The prototype, Maher_N401DM, was built in 7 months, and first flew in the summer of 1985. It weighed 1,100 pounds empty, with a gross weight of 2,550 pounds and a Lycoming 180 HP engine and composite prop (built by Danny Maher). Cruise was claimed as 220 MPH.
Flight testing of the prototype was completed in mid-October 1985, and thus did not attend Oshkosh Airventure, but was debuted at Sun-n-Fun in 1986. That first airplane, with a serial number of DMO40, was registered as N401DM. This airplane was flown by Billy Henederson of Sport Aviation, who noted 1500-2000 FPM climb rates and a top end of 184 KTS. This first aircraft also featured a retractable nose gear similar to the Long EZ or Cozy.
Note that the original aircraft did not have full-length rudders. The serial numbers started with DMO - which stood for Dan Maher Original - number 040. It's rumored this was to avoid anyone getting worrisome "serial number 1". The fuselage was 42 1/4" wide, 40" high, and 81" long. The main wing area was 96.4 square feet and the canard was 19.75 square feet, for a total area of 116.15 square feet and a gross loading of 19.37 lbs/sqft. The outer wing panels are modified Long-EZ panels, but the strakes and canard are of a unique design. Roncz vortillions were added to the main wings.
The first kit
The aileron push-pull cables were Morse marine style, because Maher was familiar with their operation. The brake master cylinders were from the Datsun/Nissan B210's clutch. Build time was estimated at 800-1000 hours with the kit in the $18,000 range. The kit featured 43 1/2" wide fuselage, 41" high, and 81" long. The size of the wings and canards are slighty increased compared to the prototype. Danny is the registered builder of 4 Velocitys (DMO040, DMO100, DMO255, and 029; N401DM, N7044Q, N255DM, and N4253M registration). (NOTE: The advertised wing dimensions on production aircraft were a span of 28.63 FT, for a wing area of 125 SQFT, and wing loading of 19.6 lbs/SQFT). Due to the "deep stall" issue, 60" leading edge cuffs were offered to existing aircraft owners. The cuffs are required for DMO serial numbers below 115.
The 173 Long Wing
The 173 (later known as the "Long Wing") was offered in 1992. The name was a play on the Cessna 172, and was meant to tame the handling characteristics to the point where any pilot could comfortably handle it. The 173 was intended to be unpaved-runway-capable, with sturdier gear that stand about 2.5" taller than the original, with bigger 6.00x6 main wheels, more wing and canard (20%) span, and a thicker airfoil, and a 58 MPH stall speed and 190 MPH top speed. The wing trailing edge was extended to the aft edge of the tip sails, and the aft inboard camber was changed. The new "Standard" wing dimension were 29.4' span, 122 SQFT wing area, and the 173/Long Wing dimensions were 31' span, 145 SQFT wing area.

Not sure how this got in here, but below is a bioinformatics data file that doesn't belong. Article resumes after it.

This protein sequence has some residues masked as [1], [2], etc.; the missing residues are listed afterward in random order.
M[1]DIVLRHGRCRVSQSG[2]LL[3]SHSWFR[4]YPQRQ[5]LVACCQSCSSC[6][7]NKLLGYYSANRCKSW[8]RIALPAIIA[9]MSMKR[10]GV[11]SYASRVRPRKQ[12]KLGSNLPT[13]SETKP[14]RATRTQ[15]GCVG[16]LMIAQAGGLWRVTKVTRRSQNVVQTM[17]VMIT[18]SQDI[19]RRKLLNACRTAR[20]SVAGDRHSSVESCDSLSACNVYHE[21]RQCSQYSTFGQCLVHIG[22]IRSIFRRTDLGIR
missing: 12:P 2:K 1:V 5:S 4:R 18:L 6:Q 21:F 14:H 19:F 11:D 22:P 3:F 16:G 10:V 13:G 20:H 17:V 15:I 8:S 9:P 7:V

You can tell the 173 wing from the original in that it has much less area, and the trailing edge of the wing does not meet the trailing edge of the winglet, as it does with every newer model (SE or XL) Velocity.
|The Elite gull-wing door was first offered in 1995, and had a center keel instead of a seat-back bulkhead. The popularity of the type exploded with the Elite, as the "Top-Loader" style of accessing the cabin required some dexterity.|
|In March of 1997 Velocity debuted the XL (October 1997 Kitplanes "XL Debut" 13), an "Extra Large" Velocity. The XL uses the same "Long Wing" as the older "173" model, but with a significantly enlarged cabin that allowed mounting the larger, six cylinder engines with larger strakes for fuel. The original design work for the XL was done by Jean Prudhomme with some work by Jeff Kerlo, and received rave reviews in the press. In 1998 the fast build (fuselage and wings) was offered.|
|At Osh Kosh Airventure 1999 Velocity debuts the SUV, the "Sport-Utility" Velocity to cash in on the SUV craze of the early '00s. It is billed as the entry-level (19) Velocity, offering only one gull-wing door, a cut-down keel, and control yokes that could be ready to fly for under $50,000 US. Discontinued at the end of 2002, with many SUV purchasers converting back to dual doors.|
|In 2003, June, the XL-5 or "Dash 5" was introduced. The primary change for this new model was a bench back seat (with a small cut-down keel) that allows 3 children or smallish adults to be seated. The gross weight was also bumped up slightly, and the new toe-brake option was introduced. The toe brake option makes it less likely that you will land with a brake depressed, but removes the ability to deploy both rudders at the same time.|
The XL Turbo
|In 2007 the factory built the first TIO-550 Velocty, "Turbo Charlie", which went on to set a new speed standard for the class with true airspeeds over 250kts. In 2008, the factory sold Turbo Charlie and is set to debut "the hotrod" with direct-push-tube controls and other modifications for these higher speeds.|
[The Twin] has been "in development" for quite some time. It was a big deal a few years ago, and I think the fuselage had been started, but a lot of other priorities got in the way such as "Turbo Charlie", and it's was in limbo for some time. There was a model shown at Oshkosh, however, pictured below, from Airventure 2006, and serious construction started in mid 2011. The airworthiness certificate was awarded, the first flight completed on 3/13/2012, was display ed at Sun-n-Fun 2012 for the first time.
In 2008, in association with capital infusion from the Rocket Racing buy-out, Velocity announced the turbo-prop powered Velocity Turbo. This is envisioned as a 6 seat luxury airplane, with a 45' wingspan and 4,300 lbs empty weight (7,500 lbs gross). Range is targeted at 1,400 nm with a 28,000' ceiling. Speed numbers have not yet been offered.